Meta's advertising business could be in serious trouble after European Union regulators found that it had illegally forced users to accept personalized advertisements.

The decision could force Meta to make changes to its business in the European Union, one of its largest markets.

Since the EU enacted a landmark data-privacy law aimed at limiting the ability of Facebook and other companies to collect information about users without their consent, the ruling is one of the most consequential. The law went into effect last year

The case is about how Meta gets legal permission to collect user data. Users must allow their data to be used for personalized ads or stop using Meta's social media services if they don't accept the company's terms of service agreement.

Ireland's data privacy board is Meta's main Regulator in the E.U. because the company's EuropeanHeadquarters are in Dublin.

The decision doesn't say how the company must comply with the ruling, but it could lead to Meta allowing users to choose if they want their data used for targeted promotions.

One of the most valuable parts of Meta is if a lot of users choose not to share their data. Information about a user's digital history is used by marketers to get ads in front of people who are the most likely to purchase. Meta generated $118 billion in revenue in 2011.

In the US, there is no federal data privacy law and only a few states have taken steps to create rules similar to those in the E.U.

Meta was already grappling with a major drop in advertising revenue because of a change made by Apple in 2021. A majority of users have blocked tracking, according to a survey.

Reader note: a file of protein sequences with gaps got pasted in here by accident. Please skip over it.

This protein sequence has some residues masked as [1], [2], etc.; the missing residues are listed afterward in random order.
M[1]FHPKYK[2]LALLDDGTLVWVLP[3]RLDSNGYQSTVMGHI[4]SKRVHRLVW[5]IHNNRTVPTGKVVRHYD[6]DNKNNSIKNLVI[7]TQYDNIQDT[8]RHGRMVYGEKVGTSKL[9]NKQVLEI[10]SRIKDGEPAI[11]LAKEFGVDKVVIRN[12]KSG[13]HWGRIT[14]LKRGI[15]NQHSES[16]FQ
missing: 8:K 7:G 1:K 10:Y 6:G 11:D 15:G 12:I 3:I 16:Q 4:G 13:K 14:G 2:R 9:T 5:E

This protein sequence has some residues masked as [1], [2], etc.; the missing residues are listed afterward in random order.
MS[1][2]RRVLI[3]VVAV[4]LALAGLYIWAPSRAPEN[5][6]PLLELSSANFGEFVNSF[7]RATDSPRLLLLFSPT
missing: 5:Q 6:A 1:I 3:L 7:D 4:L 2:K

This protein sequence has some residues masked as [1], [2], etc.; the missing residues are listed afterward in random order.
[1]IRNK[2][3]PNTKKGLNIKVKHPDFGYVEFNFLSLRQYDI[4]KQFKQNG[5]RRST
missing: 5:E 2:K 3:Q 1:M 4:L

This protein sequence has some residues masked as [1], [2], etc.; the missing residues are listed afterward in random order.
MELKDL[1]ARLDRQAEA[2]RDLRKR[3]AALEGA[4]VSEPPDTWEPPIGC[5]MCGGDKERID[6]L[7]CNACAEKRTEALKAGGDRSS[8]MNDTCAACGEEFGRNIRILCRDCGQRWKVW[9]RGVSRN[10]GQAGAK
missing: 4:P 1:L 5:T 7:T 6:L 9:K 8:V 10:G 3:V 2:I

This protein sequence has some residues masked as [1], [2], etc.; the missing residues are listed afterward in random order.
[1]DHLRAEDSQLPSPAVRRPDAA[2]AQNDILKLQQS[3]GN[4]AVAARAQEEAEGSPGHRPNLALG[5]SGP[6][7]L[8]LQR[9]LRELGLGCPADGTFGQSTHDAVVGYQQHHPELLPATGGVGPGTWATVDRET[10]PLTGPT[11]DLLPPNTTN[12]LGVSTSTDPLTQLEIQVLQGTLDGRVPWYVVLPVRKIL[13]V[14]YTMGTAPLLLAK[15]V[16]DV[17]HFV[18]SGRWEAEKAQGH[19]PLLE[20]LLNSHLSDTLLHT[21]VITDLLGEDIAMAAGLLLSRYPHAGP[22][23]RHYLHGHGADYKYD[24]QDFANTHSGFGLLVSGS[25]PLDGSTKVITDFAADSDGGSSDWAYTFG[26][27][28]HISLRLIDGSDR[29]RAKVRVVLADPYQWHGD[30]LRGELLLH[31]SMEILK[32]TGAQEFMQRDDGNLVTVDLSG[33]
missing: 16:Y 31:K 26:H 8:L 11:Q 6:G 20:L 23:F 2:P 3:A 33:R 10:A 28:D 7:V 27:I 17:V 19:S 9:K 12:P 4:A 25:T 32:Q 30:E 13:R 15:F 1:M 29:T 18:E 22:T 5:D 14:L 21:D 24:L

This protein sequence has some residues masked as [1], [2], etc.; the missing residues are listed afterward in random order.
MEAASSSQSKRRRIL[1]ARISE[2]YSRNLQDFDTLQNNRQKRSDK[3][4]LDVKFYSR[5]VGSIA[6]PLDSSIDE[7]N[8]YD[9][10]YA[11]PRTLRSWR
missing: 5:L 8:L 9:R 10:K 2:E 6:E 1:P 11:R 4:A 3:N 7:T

Meta is trying to expand its business from social media to virtual reality called the metaverse. In the past year, the company's stock price has plummeted and it has laid off thousands of employees

There were two complaints against Meta in the last year. The power of the G.D.P.R. and how regulators use the law to force companies to change their business practices will be tested by Meta's appeal of the decision.

Facebook said in a statement that it was disappointed by the decisions and that it respected G.D.P.R.

Privacy groups hailed the result as a long-awaited response to companies gobbling up as much data as possible about people online in order to deliver personalized ads. Critics saw the decision taken more than four years as a sign that the G.D.P.R. is weak and slow.

Johnny Ryan is a privacy rights activists who is a senior fellow at the Irish Council for Civil Liberties. Big Tech may be in for a much rougher ride according to the judgement.

The Irish authorities initially ruled that Meta's use of terms of service for permission was legal, but they were overruled by a board.

There has been a lack of regulatory clarity on this issue, and the debate among regulators and policymakers about which legal basis is most appropriate in a given situation has been ongoing for some time.

There are signs that the E.U. is cracking down on tech companies. The new E.U. laws aim to stop anticompetitive practices in the tech industry and force social media companies to more aggressively police user-generated content. In order to avoid antitrust charges, Amazon made changes to how products are sold on its platform.

A data leak discovered last year that led to the personal information of more than 500 million Facebook users being published online resulted in a hefty fine for Meta.

The European Court of Justice is expected to rule on cases that could change Meta's practices. The enforcement has not matched the rhetoric of the policymakers. There are thousands of data protection complaints that need to be addressed, according to Max Schrems, an Austrian data protection activist.

He said that the enforcement is not happening, even though you have all these rights.